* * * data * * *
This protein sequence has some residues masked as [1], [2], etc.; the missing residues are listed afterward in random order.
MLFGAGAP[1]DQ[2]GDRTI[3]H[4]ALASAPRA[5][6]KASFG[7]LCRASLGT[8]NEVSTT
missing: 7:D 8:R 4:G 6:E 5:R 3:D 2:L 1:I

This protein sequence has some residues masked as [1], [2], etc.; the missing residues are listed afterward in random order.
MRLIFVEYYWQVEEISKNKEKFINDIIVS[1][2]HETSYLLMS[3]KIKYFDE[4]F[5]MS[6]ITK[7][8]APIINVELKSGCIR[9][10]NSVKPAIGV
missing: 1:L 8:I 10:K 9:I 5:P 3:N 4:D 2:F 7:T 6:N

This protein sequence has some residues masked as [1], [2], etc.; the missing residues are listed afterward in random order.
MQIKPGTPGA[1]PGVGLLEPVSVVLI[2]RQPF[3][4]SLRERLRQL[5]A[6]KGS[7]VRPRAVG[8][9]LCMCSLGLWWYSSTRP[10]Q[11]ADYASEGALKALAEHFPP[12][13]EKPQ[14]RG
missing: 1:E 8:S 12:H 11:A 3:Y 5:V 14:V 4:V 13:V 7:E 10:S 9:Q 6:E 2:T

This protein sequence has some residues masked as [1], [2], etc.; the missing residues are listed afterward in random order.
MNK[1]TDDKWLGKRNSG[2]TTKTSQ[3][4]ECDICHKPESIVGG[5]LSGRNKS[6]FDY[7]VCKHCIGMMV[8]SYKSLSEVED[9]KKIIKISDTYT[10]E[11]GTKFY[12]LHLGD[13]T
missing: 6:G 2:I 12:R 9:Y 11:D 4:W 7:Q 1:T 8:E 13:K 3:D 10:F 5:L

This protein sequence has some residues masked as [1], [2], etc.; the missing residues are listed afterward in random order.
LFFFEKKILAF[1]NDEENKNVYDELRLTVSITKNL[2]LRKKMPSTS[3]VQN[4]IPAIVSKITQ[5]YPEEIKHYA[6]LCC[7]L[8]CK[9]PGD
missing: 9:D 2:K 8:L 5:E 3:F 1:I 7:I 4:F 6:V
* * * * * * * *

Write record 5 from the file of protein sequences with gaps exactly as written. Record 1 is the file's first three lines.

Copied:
This protein sequence has some residues masked as [1], [2], etc.; the missing residues are listed afterward in random order.
LFFFEKKILAF[1]NDEENKNVYDELRLTVSITKNL[2]LRKKMPSTS[3]VQN[4]IPAIVSKITQ[5]YPEEIKHYA[6]LCC[7]L[8]CK[9]PGD
missing: 9:D 2:K 8:L 5:E 3:F 1:I 7:I 4:F 6:V